OK, we all wear green and drink pints of Guinness beer. We cook up corned beef and cabbage and sip some Irish stew.. but why do we celebrate St. Patrick? What is the history behind St. Patrick's Day? First off, Green is associated with St. Patrick's Day because it is the color of spring, Ireland and the shamrock.
Well, according to history.com: St. Patrick’s Day occurs annually on March 17 in observance of the death of St. Patrick (c. AD 385–461), the patron saint of Ireland. The day commemorates Saint Patrick and the arrival of Christianity in Ireland, and celebrates the heritage and culture of the Irish in general.
What began as a religious feast day in the 17th century has evolved into a variety of festivals across the globe celebrating Irish culture with parades, special foods, music, dancing, and a whole lot of green.
Saint Patrick's Day was made an official Christian feast day in the early 17th century and is observed by the Catholic Church, the Anglican Communion (especially the Church of Ireland), the Eastern Orthodox Church, and the Lutheran Church.
Learn more about Patrick at Celebrating Spot and The Holiday Spot.
Why the Four Leaf Clover? The four leaves represent hope, faith, love and luck in many cultures. See one, and you have good luck. Read more about the luck symbols here.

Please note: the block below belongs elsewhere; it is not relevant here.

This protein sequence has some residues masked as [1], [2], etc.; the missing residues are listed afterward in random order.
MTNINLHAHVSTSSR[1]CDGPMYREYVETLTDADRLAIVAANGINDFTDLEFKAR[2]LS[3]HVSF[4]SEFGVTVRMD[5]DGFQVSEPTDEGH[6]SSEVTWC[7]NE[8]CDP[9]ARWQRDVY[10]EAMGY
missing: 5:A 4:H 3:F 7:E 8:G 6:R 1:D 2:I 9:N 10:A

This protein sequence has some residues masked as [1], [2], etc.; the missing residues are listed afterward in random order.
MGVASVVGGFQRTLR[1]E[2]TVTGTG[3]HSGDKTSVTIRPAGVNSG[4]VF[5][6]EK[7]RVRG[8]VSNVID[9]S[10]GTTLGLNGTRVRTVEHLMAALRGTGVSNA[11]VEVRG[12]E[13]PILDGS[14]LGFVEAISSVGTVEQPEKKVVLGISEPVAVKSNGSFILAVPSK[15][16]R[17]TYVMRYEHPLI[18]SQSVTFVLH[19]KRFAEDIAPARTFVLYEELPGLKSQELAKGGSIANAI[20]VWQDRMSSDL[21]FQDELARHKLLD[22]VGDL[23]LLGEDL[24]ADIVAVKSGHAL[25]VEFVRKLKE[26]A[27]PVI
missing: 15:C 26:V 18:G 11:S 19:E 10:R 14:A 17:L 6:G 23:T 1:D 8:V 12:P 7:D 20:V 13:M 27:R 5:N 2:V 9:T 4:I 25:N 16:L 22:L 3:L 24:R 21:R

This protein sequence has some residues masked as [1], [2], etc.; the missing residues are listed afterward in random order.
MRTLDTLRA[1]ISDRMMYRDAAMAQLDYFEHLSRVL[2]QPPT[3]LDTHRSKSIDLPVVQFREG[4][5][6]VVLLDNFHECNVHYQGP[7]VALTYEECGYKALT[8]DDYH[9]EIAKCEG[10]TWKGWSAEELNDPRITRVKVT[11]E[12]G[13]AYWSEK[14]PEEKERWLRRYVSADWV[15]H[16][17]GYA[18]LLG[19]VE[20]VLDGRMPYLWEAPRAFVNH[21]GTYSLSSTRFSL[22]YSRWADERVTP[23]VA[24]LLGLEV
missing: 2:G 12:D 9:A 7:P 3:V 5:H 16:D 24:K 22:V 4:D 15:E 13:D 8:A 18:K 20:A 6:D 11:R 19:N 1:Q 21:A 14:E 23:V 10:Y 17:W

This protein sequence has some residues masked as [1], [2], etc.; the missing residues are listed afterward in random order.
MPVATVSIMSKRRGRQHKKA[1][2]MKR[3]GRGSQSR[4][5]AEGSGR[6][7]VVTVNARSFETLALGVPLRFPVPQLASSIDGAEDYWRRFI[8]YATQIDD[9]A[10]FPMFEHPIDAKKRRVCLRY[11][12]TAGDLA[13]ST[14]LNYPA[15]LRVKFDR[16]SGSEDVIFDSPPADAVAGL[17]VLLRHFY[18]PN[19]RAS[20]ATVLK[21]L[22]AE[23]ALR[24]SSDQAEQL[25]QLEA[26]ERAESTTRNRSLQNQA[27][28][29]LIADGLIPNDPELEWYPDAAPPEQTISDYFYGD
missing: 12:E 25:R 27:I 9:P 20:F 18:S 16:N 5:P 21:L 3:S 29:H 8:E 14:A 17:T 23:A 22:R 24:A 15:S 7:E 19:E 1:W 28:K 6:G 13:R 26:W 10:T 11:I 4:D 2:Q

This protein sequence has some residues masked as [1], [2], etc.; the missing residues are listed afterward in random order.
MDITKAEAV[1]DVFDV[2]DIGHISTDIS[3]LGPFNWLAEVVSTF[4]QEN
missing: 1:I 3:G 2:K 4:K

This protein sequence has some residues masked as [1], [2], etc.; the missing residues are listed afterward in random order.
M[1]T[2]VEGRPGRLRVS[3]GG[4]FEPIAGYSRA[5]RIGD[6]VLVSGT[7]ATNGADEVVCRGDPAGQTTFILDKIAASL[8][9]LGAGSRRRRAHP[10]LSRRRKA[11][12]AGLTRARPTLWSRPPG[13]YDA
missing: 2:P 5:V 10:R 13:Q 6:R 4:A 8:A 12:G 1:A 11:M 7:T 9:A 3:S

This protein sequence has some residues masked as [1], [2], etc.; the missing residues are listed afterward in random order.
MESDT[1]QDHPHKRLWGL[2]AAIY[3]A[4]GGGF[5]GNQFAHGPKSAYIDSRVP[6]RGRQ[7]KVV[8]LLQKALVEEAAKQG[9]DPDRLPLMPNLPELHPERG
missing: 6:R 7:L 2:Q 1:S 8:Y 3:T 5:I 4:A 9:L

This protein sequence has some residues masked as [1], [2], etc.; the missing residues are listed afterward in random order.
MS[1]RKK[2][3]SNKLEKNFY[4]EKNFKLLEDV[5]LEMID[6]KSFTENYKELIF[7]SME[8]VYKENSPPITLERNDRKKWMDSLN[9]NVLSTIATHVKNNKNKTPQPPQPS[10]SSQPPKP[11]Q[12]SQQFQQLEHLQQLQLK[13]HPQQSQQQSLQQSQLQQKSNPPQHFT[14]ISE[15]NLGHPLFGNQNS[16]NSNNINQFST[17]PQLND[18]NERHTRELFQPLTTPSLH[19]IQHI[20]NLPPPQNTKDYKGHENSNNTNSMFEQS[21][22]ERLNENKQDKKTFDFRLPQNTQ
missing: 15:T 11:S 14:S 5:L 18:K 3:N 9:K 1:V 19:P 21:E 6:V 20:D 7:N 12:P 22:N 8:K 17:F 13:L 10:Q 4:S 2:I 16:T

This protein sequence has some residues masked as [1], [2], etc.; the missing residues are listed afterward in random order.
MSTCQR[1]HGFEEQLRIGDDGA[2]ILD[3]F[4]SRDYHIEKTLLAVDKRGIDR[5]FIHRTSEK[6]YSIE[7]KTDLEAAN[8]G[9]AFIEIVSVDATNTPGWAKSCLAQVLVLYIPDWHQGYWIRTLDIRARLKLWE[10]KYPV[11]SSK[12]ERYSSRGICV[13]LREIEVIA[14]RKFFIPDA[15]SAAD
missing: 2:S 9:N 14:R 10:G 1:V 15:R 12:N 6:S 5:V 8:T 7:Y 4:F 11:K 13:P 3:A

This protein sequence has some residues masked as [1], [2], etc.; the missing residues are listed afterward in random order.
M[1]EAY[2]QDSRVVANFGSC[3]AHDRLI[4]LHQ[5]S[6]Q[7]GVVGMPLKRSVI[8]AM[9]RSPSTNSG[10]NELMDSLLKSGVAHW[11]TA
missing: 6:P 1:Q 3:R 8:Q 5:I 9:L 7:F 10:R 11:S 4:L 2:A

So, why the leprechaun? In Irish mythology, a leprechaun is a type of male faerie said to inhabit the island of Ireland. They are a class of "faerie folk" associated in Irish mythology and folklore, as with all faeries. Among the most popular of beliefs about leprechauns is that they are extremely wealthy and like to hide their gold in secret locations, which can only be revealed if a person were to actually capture and interrogate a leprechaun for its money.
Another popular belief is that you may find a leprechaun and his pot of gold at the end of a rainbow. On St. Patrick's Day, children search for the leprechaun! Read more here.
Happy St. Patrick's Day!